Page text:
Sept. 18 (Bloomberg) -- Chinese equities fell for the first time in five days in New York after the central bank said it’s placing a bigger emphasis on price stability, raising concern it won’t ease monetary policy as quickly as anticipated.
The Bloomberg China-US Equity Index of the most-traded Chinese shares in New York retreated 1.7 percent to 92.36 yesterday, the biggest slump in eight weeks. Youku Tudou Inc. tumbled the most two months and real estate service provider E-House China Holdings Ltd. dropped the most since May following a report that the nation’s home sales sank. LDK Solar Co. declined after its second-quarter loss widened.
The People’s Bank of China is focusing more on keeping “overall price levels basically stable,” it said in a report yesterday from Beijing. The authority has held off from loosening monetary policy further after cutting interest rates in June and July. The Federal Reserve’s third round of monetary easing reduces room for China’s policy easing as it may add to the nation’s inflation pressure, Industrial Securities Co. said in a report yesterday.
“Most investors can feel China’s central bank hasn’t actually added much funds into the market,” Jingyi Li, an analyst at Harding Loevner LP, which manages about $19 billion in global asset including emerging market equities, said by phone from Bridgewater, New Jersey yesterday. “The Fed’s QE3 won’t help the Chinese economy a lot. Amid the overall weak market sentiment, we have to spot companies with strong fundamentals that don’t rely on the government’s stimulus.”
China ETF Falls
The iShares FTSE China 25 Index Fund, the biggest Chinese exchange-traded fund in the U.S., retreated 1.3 percent yesterday from a one-month high to $34.74. The Standard & Poor’s 500 Index dipped 0.3 percent to 1,461.19 as European finance chiefs deadlocked at debt-crisis talks and manufacturing in the New York area shrank more than forecast.
China isn’t likely to step up policy loosening until unemployment worsens, Industrial Securities analysts Wu Feng said in a report yesterday. Investors should sell cyclical stocks that have had “quick” rallies, he wrote.
Youku, a video website operator which completed its merger with Tudou Holdings Inc. on Aug. 23, plunged 10 percent yesterday, the most since July 17, to $18.76. It had gained 21 percent in a four-day increase.
Some projects started by Tudou prior to the merger still need to be approved by Youku’s management, sparking internal conflicts, the Shanghai-based IT Times reported yesterday, citing an unnamed company employee.
“Tudou’s executives are feeling the effect of post-merger integration,” Echo He, an analyst at Maxim Group LLC in New York, said in a phone interview. “There are not too many mergers in the Chinese market and these are entrepreneurs who aren’t often good at collaborating. The Tudou executives who stayed are being asked to work at lower positions.”
Jean Shao, Youku’s director of international communications, couldn’t be reached by phone after normal business hours yesterday in Beijing.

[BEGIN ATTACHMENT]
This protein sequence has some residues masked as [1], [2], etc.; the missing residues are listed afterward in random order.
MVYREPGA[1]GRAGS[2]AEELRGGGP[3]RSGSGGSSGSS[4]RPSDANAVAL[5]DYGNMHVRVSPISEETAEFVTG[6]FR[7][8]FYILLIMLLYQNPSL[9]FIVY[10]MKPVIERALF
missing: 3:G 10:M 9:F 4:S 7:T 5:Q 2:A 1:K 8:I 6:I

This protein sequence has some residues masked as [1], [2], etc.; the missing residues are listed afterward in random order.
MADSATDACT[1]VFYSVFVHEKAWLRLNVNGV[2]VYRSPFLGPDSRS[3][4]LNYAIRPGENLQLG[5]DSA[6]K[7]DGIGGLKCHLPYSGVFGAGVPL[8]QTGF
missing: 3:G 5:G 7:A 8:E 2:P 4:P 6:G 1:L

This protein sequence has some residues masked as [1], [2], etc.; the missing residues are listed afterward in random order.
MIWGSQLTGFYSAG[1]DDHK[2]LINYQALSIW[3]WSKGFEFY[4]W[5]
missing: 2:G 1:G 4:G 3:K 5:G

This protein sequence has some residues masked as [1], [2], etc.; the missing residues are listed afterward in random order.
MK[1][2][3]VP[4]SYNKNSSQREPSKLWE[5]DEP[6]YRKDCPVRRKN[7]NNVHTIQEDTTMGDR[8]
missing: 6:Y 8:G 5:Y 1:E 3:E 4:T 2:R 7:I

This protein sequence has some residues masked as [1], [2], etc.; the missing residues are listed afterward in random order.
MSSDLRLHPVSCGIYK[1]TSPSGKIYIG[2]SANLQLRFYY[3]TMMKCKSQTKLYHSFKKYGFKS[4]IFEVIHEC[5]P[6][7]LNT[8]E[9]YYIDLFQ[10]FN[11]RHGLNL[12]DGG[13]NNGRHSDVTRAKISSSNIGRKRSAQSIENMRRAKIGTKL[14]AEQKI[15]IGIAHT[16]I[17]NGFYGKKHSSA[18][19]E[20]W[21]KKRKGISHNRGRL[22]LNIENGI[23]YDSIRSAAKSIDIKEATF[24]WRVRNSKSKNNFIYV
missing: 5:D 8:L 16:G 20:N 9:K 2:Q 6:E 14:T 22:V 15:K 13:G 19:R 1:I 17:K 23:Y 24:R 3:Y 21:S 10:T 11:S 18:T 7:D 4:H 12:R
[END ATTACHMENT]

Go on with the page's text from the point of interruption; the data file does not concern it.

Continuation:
American depositary receipts of Shanghai-based E-House tumbled 9.8 percent to $5.08, the steepest loss in four months.
China’s home sales declined 4.7 percent in the week ended Sept. 14 from the previous week in the 58 cities tracked by CEBM Group, a Shanghai-based investment advisory co. Average home sales in the cities fell 13.6 percent in the first two weeks of September as compared to the same period last month, CEBM said in an e-mailed statement yesterday.
LDK Drops, Suntech Gains
LDK, the world’s second-biggest maker of wafers used to convert sunlight to power, yesterday reported a net loss of $254.3 million for the second quarter, compared with a loss of $87.7 million a year earlier, and an average estimate for a $182 million loss by three analysts in a Bloomberg survey.
The Jiangxi, China-based company fell 3.2 percent in the third day of declines to $1.2, the lowest level since it started trading in the U.S. in June 2007.
Suntech Power Holdings Co., the world’s largest solar-panel manufacturer, rose 6.6 percent to a two-week high of 92.7 cents.
The company will cut production capacity for solar cells to 1.8 gigawatts, the Wuxi, China-based company said yesterday in a statement. Suntech said it had 2.4 gigawatts of annual capacity in May when it released its first-quarter results. It didn’t say when output would increase. The company isn’t reducing its 2.4 gigawatts of solar-panel production capacity.
“Suntech is cutting capacity which is a good step to deal with the massive disconnect in the industry between supply and demand,” David Smith, portfolio manager of the Gabelli Green Fund, said by phone from Purchase, New York.
New Oriental Education & Technology Group Inc. plunged 5.2 percent to $14.16, the biggest retreat since July 30.
The Shanghai Composite Index lost 2.1 percent to 2,078.5 yesterday, the biggest decline since July 9. The Hang Seng China Enterprises Index of Chinese companies retreated 0.5 percent to 9,780.92 from a three-week high.
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